Press

m in the heart of Los Angeles. They are the keepers of the popular DIY blog, Root Simple, and the authors of The Urban Homestead (2008), which the New York Times calls “…the contemporary bible on the subject” and Making It (2011) a project book for post-consumer society. In addition to their writing and blogging, Kelly and Erik teach and speak on the topics of self-reliance, urban gardening and sustainability. Other Info: Contact us: roots...

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Seeds are from Mars

, like organics and biodiversity, to the masses. You’re all welcome to debate these issues in the comments, but here at Homegrown Evolution we’re moving on to a soon to be defined new paradigm. All we know is that it will be more local, and the seeds we exchange will be our own. Of course, if the Skittles folks offer to pay off Homegrown Evolution’s mortgage and dental bills . . ....

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A Review of Masanobu Fukuoka’s Sowing Seeds in the Desert

ed by Chelsea Green. Fukuoka’s writing deals with the tricky practical and spiritual issues involved with our place in nature’s synergistic complexities. To intervene or not to intervene is often the question when it comes to what Fukuoka called his “natural farming” method. Fukuoka councils a humbleness before nature, a cessation of the materialist drive to understand and control. Fukuoka illustrates this approach in a pe...

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The Food and Flowers Freedom Act

website: Problem: In 1946, a Los Angeles municipal code known as the Truck Gardening Ordinance was written to allow the growing of vegetables in a residential (R1) zone for sale off-site. What this means, however, is that it is prohibited for city dwellers in R1 zones to grow fruits, nuts, flowers or seedlings and sell them off-site – at local farmers’ markets for example. Furthermore, no one at City Hall can agree on what Truck Gardeni...

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Remember to Label Those Jars!

e no idea. They were probably the result of some late night canning frenzy two years ago. At the time I probably thought to myself, “I’ll label them in the morning.” Not only should the jars be labeled, but it would also have been nice to have some notes on the recipe I used and where the fruit was sourced from. To this end I’ve started a preservation diary in a useful program called Evernote. Perhaps I should get a tatto...

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How to make a Calendula oil infusion

Love that golden orange color. It’s prettier in real life. So finally I get around to finishing off this mini series on Calendula (pot marigold). This post will be on infusing oil, and next week we’ll have the one on salves. We’ve already covered the growing and drying Calendula: Why not plant some Calendula Harvesting and drying Calendula Oil infusion is as simple as can be.  Oil infusion is soaking. Think of...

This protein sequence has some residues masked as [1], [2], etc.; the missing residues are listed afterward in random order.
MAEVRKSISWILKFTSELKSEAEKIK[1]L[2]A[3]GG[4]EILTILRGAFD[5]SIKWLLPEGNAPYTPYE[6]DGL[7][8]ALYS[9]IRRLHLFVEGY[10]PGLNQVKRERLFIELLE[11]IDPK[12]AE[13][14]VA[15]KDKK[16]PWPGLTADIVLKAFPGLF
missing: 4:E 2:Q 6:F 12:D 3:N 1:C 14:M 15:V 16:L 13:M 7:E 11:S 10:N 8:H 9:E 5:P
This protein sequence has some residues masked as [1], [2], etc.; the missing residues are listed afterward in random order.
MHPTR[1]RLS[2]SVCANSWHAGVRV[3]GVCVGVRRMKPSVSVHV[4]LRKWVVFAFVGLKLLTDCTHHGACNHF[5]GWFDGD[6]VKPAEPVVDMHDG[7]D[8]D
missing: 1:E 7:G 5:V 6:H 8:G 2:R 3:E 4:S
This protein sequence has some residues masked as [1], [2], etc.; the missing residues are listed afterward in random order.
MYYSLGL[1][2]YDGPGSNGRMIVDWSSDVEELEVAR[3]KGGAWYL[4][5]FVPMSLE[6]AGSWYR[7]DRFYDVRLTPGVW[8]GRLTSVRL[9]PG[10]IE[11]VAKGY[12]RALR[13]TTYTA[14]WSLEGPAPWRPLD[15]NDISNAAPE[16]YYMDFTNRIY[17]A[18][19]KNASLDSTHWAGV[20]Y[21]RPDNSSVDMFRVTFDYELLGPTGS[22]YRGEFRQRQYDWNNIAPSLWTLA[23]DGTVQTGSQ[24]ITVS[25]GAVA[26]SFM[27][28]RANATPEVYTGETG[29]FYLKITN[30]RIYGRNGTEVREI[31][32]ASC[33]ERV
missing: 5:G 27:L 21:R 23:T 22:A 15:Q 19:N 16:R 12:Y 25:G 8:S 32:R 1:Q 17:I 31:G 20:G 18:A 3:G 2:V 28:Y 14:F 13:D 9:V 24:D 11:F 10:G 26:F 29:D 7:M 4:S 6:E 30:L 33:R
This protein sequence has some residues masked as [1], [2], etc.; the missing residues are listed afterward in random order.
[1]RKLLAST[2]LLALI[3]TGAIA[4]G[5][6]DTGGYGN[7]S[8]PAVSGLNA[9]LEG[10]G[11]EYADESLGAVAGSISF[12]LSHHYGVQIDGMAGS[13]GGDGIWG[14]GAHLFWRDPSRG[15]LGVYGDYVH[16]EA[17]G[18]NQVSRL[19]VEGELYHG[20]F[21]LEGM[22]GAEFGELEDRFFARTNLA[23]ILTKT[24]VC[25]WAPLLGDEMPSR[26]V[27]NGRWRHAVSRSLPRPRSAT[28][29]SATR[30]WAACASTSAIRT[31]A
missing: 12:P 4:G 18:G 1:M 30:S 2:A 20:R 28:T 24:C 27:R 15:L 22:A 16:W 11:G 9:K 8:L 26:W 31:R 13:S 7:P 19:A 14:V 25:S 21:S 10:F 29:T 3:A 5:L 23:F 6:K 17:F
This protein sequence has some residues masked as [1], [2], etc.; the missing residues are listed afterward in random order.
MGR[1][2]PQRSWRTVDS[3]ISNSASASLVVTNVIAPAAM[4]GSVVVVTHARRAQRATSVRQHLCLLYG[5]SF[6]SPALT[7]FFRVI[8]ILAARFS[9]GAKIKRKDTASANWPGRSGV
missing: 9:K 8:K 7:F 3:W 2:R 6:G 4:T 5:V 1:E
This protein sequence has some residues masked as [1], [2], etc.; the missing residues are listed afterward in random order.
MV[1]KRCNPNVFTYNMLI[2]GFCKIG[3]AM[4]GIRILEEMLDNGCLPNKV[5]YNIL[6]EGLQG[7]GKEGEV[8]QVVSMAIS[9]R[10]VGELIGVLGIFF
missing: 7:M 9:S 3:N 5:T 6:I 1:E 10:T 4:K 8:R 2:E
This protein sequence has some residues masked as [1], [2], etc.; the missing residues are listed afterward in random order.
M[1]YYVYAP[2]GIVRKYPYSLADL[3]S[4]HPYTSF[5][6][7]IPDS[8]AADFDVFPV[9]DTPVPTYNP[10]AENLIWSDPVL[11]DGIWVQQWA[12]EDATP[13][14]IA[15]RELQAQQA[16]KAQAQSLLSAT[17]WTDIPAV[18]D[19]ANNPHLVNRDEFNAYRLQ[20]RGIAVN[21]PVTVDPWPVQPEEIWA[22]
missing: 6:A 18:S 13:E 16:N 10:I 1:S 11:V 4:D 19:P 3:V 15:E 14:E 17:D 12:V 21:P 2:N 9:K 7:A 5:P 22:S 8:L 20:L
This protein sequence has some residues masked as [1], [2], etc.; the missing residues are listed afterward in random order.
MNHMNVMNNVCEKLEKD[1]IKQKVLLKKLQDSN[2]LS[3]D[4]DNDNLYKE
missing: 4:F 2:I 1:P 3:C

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Shameless Self Promotion, With Kitten

We’ve heard from several people that Making It is an excellent sleep aid. Just a reminder that our two books, Making It: Radical Home Ec for a Post-Consumer World and The Urban Homestead make great holiday gifts. There’s also a Kindle edition of both Making It andThe Urban Homestead if you’re e-inclined. Even if you just click through our Amazon bookstore (on the right column) and don’t buy any of our books, we...

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Urban Chicken Enthusiasts Unite!

Creating community is a vital part of the urban homesteading movement. For why should one make jam or grow zucchini without people to share it with? In a big, crazy city like L.A. there are lots of interesting people doing inspiring things, you just have to find them. I’m always excited to meet new people who are interested in all the things we write about here at Homegrown Evolution. I was lucky to move a block away from Mr. and Mrs. Home...

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2011 in Review: The Garden

It’s was a difficult year in the garden. A lead and zinc issue screwed up my winter vegetables garden plans. At least we managed to find some river rocks and put in a path. I found this photo from December 2010. I was certainly a lot more organized that year. For 2012, I’m putting in raised beds to deal with the heavy metal issue and we’ve already planted more native plants. But most importantly one of my New Years resolution...

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Summer 2010 Tomato Report

Tomato season began inauspiciously with unseasonably cold weather for Southern California. I simply couldn’t get any seeds to germinate. Thankfully, Craig of gardenedibles.com came to the rescue with a couple of seedlings for us. Here’s a recap of our tomato successes and failures: Red Pear. I’ve grown this one before. It’s a plump, ribbed, meaty tomato. It’s flavorful and amazing both fresh and made into sauce. Cr...

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